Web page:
The following biographical sketch is taken from The Biographical encyclopædia of Kentucky of the Dead and Living Men of the Nineteenth Century (Cincinnati, J.M. Armstrong, 1878, pages 266-7).
LEE, COL. PHILIP, Lawyer and Soldier, was born October 22, 1832, in Bullitt County, Kentucky, and was the third son of Wilford and Margaret Lee. His father emigrated, at an early day, from Virginia, and was a member of the distinguished family of that name in the "Old Dominion."
Col. Lee was educated at St. Joseph's College, Bardstown, where he graduated at the age of eighteen. He graduated in law at the University of Louisville, in 1852; entered upon the practice of his profession; in the following year, was elected to represent Bullitt County in the Legislature; was re-elected in 1855; in 1856, was candidate for Presidential Elector on the Fillmore ticket; was Elector on the Union or Bell and Everett ticket, in 1860; won a high reputation as a public speaker in these canvasses.
In 1861, he espoused the cause of the South; opposed "neutrality;" recruited a company of young men, and assisted in organizing Camp Boone, on the Tennessee border; his company was organized as a part of the Second Kentucky Confederate Infantry; at the head of a hundred men, made the first raid of the war into Kentucky, on the line of the Louisville and Nashville Railroad; was engaged at Fort Donelson; was captured there; was a prisoner for six months; was in every engagement in which his regiment took part, but one, during the war; was promoted lieutenant-colonel after the battle of Chickamauga; was several times wounded; was made colonel of his regiment, on the fall of Col. Moss at Jonesboro, and held that position until the close of the war.
At the close of the war, he resumed the practice of his profession at Bardstown. He removed to Louisville in 1876, and at once took a prominent place at the bar of that city. In 1868, he became the candidate of the Democracy of the Ninth Judicial District for Commonwealth's Attorney, and, after a heated contest, was elected; was re-elected, without opposition, in 1874; and distinguished himself as one of the most able men who had filled that position in his district.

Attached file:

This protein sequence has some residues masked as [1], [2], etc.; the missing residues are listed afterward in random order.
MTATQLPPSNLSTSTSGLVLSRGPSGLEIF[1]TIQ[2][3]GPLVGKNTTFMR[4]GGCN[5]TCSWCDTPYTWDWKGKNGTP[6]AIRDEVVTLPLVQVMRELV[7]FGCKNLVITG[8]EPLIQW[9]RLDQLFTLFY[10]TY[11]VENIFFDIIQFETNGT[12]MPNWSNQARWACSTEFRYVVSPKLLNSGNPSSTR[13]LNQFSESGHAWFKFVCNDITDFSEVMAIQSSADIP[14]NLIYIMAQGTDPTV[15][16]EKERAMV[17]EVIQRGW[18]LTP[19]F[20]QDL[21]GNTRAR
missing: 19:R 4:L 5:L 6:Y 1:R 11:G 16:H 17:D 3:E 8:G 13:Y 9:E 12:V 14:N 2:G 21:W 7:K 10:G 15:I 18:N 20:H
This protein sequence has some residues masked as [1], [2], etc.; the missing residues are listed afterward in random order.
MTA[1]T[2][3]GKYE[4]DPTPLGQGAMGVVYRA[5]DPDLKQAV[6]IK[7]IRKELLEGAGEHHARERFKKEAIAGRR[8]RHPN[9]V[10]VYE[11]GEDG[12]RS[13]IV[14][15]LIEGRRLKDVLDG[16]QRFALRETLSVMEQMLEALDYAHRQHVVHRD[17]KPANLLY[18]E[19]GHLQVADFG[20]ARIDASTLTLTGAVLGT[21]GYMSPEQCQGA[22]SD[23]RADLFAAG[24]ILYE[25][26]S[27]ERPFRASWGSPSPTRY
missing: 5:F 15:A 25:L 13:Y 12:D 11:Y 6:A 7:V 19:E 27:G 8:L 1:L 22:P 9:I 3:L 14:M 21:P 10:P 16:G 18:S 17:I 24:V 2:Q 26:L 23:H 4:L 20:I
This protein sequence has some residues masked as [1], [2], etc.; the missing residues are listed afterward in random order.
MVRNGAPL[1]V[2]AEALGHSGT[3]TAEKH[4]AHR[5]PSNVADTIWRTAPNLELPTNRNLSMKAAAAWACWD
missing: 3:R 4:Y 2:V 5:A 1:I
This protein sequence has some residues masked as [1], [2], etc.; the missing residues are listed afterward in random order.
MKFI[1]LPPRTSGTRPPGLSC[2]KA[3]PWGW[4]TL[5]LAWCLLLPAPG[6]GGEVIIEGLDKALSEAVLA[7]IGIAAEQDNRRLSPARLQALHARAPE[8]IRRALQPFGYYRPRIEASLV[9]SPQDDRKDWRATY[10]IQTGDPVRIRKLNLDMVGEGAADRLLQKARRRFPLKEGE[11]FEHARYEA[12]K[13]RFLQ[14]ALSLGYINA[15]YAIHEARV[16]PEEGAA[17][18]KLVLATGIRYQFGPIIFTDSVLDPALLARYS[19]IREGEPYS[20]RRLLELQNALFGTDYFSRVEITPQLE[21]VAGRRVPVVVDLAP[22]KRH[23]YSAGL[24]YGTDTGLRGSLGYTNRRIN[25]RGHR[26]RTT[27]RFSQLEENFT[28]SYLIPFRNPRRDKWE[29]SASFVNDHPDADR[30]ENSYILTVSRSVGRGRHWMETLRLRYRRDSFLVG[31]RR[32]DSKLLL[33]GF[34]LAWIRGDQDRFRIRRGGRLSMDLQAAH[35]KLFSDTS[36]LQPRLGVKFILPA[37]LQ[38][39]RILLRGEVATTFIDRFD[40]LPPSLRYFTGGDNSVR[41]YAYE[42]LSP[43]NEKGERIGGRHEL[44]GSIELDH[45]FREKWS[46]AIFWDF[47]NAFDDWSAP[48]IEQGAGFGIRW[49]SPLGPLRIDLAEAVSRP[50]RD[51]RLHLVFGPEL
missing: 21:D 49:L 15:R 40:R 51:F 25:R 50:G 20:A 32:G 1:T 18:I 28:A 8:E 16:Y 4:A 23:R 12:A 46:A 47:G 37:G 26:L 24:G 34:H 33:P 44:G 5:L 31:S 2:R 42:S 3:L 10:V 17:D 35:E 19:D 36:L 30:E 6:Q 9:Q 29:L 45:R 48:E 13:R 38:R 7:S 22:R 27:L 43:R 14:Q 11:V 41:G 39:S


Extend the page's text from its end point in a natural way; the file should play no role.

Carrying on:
He died at Louisville, in 1875. He was a man of heavy muscular frame, fine eye, and an open, manly, beaming countenance; was a daring and able officer; and not only stood high as a soldier among soldiers, but was universally admired and esteemed in his profession, and as a citizen.
Col. Lee was married, June 23, 1866, to Belle B. Bridgeford, the accomplished daughter of James Bridgeford, of Louisville, and one of the leading stove-founders of the country.
Colonel Philip Lee's name shows up in several other places on this web site.
A detailed description is included in Edwin Porter Thompson's 1868 book titled, History of the First Kentucky Brigade.
He also figures prominently in John W. Ratliff's description of a Civil War episode.
In 1916, E. Polk Johnson wrote the follow anecdote about Colonel Philip L. Lee in an article titled "The Louisville Bar Forty-Seven Years Ago" which was published in Kentucky Law Journal, Volume IV, March 1916.
"General William L. Jackson, who sought the appointment of Circuit Judge from the Governor, requested Colonel Phil. Lee, then Prosecuting Attorney of the Circuit Court, and myself to go to Frankfort and see Governor Leslie in his behalf, with which request we complied. In the conference with Governor Leslie, that fine old gentleman surprised us both by tendering the appointment to Colonel Lee. That gentleman, after recovering from his surprise, positively declined to be considered for the position saying: "Why Governor, if I were a Circuit Judge the State would have to enlarge that grim old prison down there by the Mansion where you live. I have been a prosecuting Attorney so long that I have come to believe that every man who is indicted is guilty and if I were a judge I would fill that old prison so full that half the inmates would be sleeping in the open air for lack of cell room."
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